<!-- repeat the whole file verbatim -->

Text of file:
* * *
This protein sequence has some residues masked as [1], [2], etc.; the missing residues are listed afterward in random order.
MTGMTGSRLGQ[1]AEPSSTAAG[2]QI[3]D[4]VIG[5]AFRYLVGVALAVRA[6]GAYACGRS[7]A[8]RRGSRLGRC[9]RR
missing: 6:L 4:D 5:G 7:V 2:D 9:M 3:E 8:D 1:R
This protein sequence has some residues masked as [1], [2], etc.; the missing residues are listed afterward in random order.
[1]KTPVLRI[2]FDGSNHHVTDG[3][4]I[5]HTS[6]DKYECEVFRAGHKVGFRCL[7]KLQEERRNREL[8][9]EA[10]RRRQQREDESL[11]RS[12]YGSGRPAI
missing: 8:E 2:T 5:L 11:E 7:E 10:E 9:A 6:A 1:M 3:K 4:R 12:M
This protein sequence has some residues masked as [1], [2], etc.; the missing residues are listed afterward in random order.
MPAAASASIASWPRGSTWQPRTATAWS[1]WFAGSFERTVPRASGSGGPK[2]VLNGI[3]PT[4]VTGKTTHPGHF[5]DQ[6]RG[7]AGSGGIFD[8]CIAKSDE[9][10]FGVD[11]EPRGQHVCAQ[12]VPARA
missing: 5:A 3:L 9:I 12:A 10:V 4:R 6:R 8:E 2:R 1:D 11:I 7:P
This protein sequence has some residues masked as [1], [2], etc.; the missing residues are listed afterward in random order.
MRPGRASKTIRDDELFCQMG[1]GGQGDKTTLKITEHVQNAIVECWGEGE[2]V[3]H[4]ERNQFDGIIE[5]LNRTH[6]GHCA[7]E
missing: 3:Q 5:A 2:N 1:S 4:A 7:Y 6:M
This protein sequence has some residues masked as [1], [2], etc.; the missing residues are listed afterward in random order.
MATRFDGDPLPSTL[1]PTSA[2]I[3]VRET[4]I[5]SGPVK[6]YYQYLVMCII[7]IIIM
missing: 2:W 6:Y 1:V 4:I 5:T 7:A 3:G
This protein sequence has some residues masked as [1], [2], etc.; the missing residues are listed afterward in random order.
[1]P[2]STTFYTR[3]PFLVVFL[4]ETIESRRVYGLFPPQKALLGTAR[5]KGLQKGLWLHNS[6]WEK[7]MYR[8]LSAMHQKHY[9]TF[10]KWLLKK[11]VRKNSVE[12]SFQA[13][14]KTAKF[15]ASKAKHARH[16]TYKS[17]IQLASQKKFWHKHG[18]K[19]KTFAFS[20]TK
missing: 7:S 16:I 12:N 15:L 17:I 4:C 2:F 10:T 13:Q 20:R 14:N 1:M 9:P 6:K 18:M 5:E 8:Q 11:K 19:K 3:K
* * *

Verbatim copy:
This protein sequence has some residues masked as [1], [2], etc.; the missing residues are listed afterward in random order.
MTGMTGSRLGQ[1]AEPSSTAAG[2]QI[3]D[4]VIG[5]AFRYLVGVALAVRA[6]GAYACGRS[7]A[8]RRGSRLGRC[9]RR
missing: 6:L 4:D 5:G 7:V 2:D 9:M 3:E 8:D 1:R
This protein sequence has some residues masked as [1], [2], etc.; the missing residues are listed afterward in random order.
[1]KTPVLRI[2]FDGSNHHVTDG[3][4]I[5]HTS[6]DKYECEVFRAGHKVGFRCL[7]KLQEERRNREL[8][9]EA[10]RRRQQREDESL[11]RS[12]YGSGRPAI
missing: 8:E 2:T 5:L 11:E 7:E 10:E 9:A 6:A 1:M 3:K 4:R 12:M
This protein sequence has some residues masked as [1], [2], etc.; the missing residues are listed afterward in random order.
MPAAASASIASWPRGSTWQPRTATAWS[1]WFAGSFERTVPRASGSGGPK[2]VLNGI[3]PT[4]VTGKTTHPGHF[5]DQ[6]RG[7]AGSGGIFD[8]CIAKSDE[9][10]FGVD[11]EPRGQHVCAQ[12]VPARA
missing: 5:A 3:L 9:I 12:A 10:V 4:R 6:R 8:E 2:R 1:D 11:I 7:P
This protein sequence has some residues masked as [1], [2], etc.; the missing residues are listed afterward in random order.
MRPGRASKTIRDDELFCQMG[1]GGQGDKTTLKITEHVQNAIVECWGEGE[2]V[3]H[4]ERNQFDGIIE[5]LNRTH[6]GHCA[7]E
missing: 3:Q 5:A 2:N 1:S 4:A 7:Y 6:M
This protein sequence has some residues masked as [1], [2], etc.; the missing residues are listed afterward in random order.
MATRFDGDPLPSTL[1]PTSA[2]I[3]VRET[4]I[5]SGPVK[6]YYQYLVMCII[7]IIIM
missing: 2:W 6:Y 1:V 4:I 5:T 7:A 3:G
This protein sequence has some residues masked as [1], [2], etc.; the missing residues are listed afterward in random order.
[1]P[2]STTFYTR[3]PFLVVFL[4]ETIESRRVYGLFPPQKALLGTAR[5]KGLQKGLWLHNS[6]WEK[7]MYR[8]LSAMHQKHY[9]TF[10]KWLLKK[11]VRKNSVE[12]SFQA[13][14]KTAKF[15]ASKAKHARH[16]TYKS[17]IQLASQKKFWHKHG[18]K[19]KTFAFS[20]TK
missing: 7:S 16:I 12:N 15:L 17:I 4:C 2:F 10:T 13:Q 20:R 14:N 1:M 9:P 6:K 18:M 5:E 8:Q 11:K 19:K 3:K